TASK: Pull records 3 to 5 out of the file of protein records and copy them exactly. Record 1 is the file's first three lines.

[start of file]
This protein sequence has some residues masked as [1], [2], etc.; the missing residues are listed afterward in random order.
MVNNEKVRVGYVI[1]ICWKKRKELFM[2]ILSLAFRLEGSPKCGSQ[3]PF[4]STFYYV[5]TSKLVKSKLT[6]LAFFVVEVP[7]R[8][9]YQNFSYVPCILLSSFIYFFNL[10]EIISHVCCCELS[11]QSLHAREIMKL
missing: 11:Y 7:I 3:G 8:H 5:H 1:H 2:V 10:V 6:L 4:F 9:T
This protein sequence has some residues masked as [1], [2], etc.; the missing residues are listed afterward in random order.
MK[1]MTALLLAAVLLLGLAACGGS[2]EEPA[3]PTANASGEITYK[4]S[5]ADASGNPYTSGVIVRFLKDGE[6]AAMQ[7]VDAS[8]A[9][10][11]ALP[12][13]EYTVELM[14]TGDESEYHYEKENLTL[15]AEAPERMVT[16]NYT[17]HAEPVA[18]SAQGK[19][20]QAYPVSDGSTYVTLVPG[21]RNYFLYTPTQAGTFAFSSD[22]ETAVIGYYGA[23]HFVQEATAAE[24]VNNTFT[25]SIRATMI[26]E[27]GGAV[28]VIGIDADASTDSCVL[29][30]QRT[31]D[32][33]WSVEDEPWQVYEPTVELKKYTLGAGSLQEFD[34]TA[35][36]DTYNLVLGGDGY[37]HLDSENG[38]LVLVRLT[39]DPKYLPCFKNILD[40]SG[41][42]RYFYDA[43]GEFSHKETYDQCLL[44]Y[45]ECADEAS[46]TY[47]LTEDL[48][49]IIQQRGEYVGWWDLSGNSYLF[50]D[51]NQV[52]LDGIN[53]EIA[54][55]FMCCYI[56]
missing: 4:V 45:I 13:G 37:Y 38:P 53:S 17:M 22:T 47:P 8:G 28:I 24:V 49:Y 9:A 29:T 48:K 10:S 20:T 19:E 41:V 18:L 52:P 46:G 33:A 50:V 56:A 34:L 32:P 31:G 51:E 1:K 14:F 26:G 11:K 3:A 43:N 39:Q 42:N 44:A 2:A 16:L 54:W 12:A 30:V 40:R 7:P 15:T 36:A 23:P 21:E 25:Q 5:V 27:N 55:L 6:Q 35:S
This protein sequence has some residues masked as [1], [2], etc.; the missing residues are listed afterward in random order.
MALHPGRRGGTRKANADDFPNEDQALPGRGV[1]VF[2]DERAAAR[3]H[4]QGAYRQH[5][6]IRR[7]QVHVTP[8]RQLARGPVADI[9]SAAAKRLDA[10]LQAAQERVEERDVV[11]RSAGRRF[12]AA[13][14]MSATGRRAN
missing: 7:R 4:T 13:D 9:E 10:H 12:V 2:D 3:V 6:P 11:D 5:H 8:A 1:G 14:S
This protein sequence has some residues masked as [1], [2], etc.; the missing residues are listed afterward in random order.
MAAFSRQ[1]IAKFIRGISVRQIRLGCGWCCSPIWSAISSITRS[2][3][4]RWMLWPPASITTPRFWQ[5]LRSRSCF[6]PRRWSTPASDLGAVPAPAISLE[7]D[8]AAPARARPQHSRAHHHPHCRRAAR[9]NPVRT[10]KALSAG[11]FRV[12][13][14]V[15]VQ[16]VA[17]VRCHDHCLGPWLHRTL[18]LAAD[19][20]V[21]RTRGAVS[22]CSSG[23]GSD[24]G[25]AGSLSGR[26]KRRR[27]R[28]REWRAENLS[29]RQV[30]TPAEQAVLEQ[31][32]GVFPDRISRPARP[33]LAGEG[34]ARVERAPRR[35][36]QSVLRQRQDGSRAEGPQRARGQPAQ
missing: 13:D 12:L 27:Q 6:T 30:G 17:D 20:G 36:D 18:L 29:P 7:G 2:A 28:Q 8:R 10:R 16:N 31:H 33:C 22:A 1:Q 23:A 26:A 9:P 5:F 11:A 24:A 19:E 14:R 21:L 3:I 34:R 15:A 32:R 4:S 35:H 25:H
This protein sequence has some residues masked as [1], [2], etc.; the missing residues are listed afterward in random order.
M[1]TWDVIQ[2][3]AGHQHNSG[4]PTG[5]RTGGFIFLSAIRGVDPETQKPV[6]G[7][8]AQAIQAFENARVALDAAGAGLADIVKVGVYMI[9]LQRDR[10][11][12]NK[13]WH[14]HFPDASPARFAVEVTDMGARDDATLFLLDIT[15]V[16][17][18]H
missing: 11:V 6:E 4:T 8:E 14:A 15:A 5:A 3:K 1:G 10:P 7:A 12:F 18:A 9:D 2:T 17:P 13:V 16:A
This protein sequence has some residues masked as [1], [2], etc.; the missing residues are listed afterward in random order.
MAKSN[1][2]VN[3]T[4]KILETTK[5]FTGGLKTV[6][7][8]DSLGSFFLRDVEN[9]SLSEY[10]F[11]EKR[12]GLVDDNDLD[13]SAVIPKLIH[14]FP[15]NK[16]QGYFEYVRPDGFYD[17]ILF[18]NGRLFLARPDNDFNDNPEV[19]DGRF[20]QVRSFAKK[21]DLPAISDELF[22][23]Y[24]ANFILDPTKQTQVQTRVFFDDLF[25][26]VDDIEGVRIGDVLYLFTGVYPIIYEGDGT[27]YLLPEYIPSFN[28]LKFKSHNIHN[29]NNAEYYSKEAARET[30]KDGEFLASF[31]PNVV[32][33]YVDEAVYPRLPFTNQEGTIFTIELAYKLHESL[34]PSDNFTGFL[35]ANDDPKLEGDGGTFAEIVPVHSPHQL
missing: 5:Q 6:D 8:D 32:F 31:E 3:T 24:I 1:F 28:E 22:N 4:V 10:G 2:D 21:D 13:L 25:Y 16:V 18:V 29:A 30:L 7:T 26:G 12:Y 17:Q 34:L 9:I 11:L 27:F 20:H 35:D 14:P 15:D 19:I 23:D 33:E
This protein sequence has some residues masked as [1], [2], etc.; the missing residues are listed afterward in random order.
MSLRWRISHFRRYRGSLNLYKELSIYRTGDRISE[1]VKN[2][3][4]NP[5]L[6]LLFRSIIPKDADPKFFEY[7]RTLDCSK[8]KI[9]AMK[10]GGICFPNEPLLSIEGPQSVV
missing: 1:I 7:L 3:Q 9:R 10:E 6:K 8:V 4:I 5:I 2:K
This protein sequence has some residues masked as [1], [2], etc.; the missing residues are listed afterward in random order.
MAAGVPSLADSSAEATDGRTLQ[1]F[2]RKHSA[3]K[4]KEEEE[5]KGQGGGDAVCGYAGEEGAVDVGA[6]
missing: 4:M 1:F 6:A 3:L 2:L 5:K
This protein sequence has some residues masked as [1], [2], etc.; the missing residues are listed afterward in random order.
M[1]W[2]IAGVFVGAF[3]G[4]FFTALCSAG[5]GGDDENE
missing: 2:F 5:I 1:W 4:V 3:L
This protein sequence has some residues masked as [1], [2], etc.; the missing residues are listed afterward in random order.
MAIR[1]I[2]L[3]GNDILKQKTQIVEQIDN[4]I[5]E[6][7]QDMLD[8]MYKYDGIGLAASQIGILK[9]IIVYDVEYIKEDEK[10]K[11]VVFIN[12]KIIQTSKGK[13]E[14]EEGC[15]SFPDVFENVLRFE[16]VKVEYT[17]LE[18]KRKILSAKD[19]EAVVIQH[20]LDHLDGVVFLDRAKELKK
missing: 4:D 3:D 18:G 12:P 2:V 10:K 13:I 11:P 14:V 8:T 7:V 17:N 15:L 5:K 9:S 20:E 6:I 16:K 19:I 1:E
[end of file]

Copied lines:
This protein sequence has some residues masked as [1], [2], etc.; the missing residues are listed afterward in random order.
MALHPGRRGGTRKANADDFPNEDQALPGRGV[1]VF[2]DERAAAR[3]H[4]QGAYRQH[5][6]IRR[7]QVHVTP[8]RQLARGPVADI[9]SAAAKRLDA[10]LQAAQERVEERDVV[11]RSAGRRF[12]AA[13][14]MSATGRRAN
missing: 7:R 4:T 13:D 9:E 10:H 12:V 2:D 3:V 6:P 11:D 5:H 8:A 1:G 14:S
This protein sequence has some residues masked as [1], [2], etc.; the missing residues are listed afterward in random order.
MAAFSRQ[1]IAKFIRGISVRQIRLGCGWCCSPIWSAISSITRS[2][3][4]RWMLWPPASITTPRFWQ[5]LRSRSCF[6]PRRWSTPASDLGAVPAPAISLE[7]D[8]AAPARARPQHSRAHHHPHCRRAAR[9]NPVRT[10]KALSAG[11]FRV[12][13][14]V[15]VQ[16]VA[17]VRCHDHCLGPWLHRTL[18]LAAD[19][20]V[21]RTRGAVS[22]CSSG[23]GSD[24]G[25]AGSLSGR[26]KRRR[27]R[28]REWRAENLS[29]RQV[30]TPAEQAVLEQ[31][32]GVFPDRISRPARP[33]LAGEG[34]ARVERAPRR[35][36]QSVLRQRQDGSRAEGPQRARGQPAQ
missing: 13:D 12:L 27:Q 6:T 30:G 17:D 20:G 36:D 18:L 29:P 7:G 2:A 28:Q 8:R 10:R 16:N 31:H 33:C 22:A 1:Q 23:A 26:A 9:P 5:F 11:A 24:A 19:E 14:R 21:L 3:I 34:R 15:A 32:R 4:S 35:H 25:H
This protein sequence has some residues masked as [1], [2], etc.; the missing residues are listed afterward in random order.
M[1]TWDVIQ[2][3]AGHQHNSG[4]PTG[5]RTGGFIFLSAIRGVDPETQKPV[6]G[7][8]AQAIQAFENARVALDAAGAGLADIVKVGVYMI[9]LQRDR[10][11][12]NK[13]WH[14]HFPDASPARFAVEVTDMGARDDATLFLLDIT[15]V[16][17][18]H
missing: 11:V 6:E 4:T 8:E 14:A 15:A 5:A 3:K 1:G 10:P 7:A 12:F 18:A 9:D 2:T 17:P 13:V 16:A